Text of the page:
• Functionality is likely to version at a different rate. For example, internal services might be subject to rapid change while services exposed to the public occur on a slower schedule. Separating them into separate deployment units would help keep high uptime while not tying you hands with the internal stuff.

  • Functionality that requires different security. A public service exposed on the internet may have different security mechanisms from a service exposed on your intranet. So they get deployed to different servers that are behind a different sort of firewall.

I suggest reconsidering your division of services based on the above.

The service that manipulates and handles the data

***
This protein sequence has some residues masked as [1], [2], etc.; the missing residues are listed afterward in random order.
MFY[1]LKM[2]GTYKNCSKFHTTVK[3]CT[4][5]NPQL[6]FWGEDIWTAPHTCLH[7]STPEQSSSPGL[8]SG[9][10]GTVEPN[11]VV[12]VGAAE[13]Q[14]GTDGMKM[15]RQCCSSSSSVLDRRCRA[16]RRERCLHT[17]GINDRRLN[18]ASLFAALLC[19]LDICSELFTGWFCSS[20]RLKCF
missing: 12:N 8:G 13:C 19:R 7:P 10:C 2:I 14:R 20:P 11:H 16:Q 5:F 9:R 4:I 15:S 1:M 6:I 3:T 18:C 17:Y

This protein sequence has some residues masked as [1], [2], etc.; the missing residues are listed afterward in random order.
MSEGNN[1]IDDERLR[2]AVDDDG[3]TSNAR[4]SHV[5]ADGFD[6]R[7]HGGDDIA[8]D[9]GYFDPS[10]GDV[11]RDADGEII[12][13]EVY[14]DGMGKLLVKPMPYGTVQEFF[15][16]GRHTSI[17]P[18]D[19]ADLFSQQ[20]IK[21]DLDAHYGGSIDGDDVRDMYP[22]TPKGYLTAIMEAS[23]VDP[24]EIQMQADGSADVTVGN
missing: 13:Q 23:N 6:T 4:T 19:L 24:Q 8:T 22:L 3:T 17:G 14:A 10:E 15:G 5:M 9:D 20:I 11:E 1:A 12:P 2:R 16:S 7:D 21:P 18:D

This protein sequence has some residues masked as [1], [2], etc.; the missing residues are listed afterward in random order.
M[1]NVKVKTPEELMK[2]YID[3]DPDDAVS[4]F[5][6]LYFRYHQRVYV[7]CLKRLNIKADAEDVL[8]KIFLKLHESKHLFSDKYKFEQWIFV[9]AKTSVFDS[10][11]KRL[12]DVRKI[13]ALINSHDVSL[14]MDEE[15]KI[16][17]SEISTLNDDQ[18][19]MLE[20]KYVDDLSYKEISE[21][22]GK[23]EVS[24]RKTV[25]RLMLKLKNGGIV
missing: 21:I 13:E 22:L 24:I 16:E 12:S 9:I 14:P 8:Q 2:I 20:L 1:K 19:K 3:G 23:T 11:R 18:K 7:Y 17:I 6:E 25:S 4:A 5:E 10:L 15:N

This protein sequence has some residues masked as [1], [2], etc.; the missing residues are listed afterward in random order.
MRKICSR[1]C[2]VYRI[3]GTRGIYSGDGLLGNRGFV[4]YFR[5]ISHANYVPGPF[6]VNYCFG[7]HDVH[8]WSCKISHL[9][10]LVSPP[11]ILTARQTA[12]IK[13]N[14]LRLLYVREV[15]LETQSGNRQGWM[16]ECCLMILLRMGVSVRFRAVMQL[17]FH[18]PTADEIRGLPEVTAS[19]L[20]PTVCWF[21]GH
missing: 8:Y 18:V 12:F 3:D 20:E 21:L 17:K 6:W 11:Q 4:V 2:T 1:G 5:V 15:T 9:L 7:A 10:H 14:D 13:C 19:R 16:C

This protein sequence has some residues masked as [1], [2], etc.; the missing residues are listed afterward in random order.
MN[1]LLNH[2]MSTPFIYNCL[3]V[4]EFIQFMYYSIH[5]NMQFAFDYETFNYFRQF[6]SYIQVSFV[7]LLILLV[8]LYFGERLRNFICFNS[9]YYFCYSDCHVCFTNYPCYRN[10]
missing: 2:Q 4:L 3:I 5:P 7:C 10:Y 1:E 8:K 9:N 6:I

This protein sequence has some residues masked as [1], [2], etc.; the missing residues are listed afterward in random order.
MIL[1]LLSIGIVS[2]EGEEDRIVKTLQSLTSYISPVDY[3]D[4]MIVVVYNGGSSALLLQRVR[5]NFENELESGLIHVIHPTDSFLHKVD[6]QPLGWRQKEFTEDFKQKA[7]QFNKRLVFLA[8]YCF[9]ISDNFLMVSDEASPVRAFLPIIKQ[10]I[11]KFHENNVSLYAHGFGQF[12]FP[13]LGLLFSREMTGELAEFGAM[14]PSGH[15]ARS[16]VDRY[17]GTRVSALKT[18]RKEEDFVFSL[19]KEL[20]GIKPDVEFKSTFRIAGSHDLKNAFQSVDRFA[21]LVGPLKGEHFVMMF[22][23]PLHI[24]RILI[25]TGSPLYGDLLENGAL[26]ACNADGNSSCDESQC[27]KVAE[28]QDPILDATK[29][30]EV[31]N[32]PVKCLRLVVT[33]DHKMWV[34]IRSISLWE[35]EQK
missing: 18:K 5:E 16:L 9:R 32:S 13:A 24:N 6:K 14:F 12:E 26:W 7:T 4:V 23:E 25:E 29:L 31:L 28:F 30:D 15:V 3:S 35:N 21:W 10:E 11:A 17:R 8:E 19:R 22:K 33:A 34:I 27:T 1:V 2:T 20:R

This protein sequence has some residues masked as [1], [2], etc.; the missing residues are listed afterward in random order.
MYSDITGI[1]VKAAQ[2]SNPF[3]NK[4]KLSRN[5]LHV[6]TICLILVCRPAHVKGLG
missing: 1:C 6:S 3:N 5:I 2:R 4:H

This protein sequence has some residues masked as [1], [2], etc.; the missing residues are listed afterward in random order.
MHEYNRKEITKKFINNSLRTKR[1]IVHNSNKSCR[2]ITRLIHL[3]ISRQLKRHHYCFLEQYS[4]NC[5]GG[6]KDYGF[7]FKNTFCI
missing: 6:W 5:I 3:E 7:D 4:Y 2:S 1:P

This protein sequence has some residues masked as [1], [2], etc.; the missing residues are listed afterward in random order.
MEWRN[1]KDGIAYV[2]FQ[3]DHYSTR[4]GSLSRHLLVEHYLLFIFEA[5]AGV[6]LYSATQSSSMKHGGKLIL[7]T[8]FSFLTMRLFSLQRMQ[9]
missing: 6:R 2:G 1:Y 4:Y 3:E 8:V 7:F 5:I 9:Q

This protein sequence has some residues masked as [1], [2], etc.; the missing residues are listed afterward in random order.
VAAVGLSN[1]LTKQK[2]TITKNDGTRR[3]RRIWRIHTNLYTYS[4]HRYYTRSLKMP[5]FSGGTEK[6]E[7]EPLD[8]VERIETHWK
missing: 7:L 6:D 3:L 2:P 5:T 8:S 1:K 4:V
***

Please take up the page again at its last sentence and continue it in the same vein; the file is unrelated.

I don't know to respond to this since to my knowledge all computer programs manipulate and handle data.

Service that feeds the database

Sounds like this might need different scaleability from the rest-- separate it into its own service.

REST API service that will be used also as internal but also as external (eventually for UI), and internally for requests from the services.

Sounds like the internal and external services have different security requirements-- separate into their own services.


The last candidate seems to be an API gateway: It's not really providing its own services but only routing/converting service requests. It should therefore rather be viewed as part of the infrastructure supporting the microservices and not as an independent microservice in itself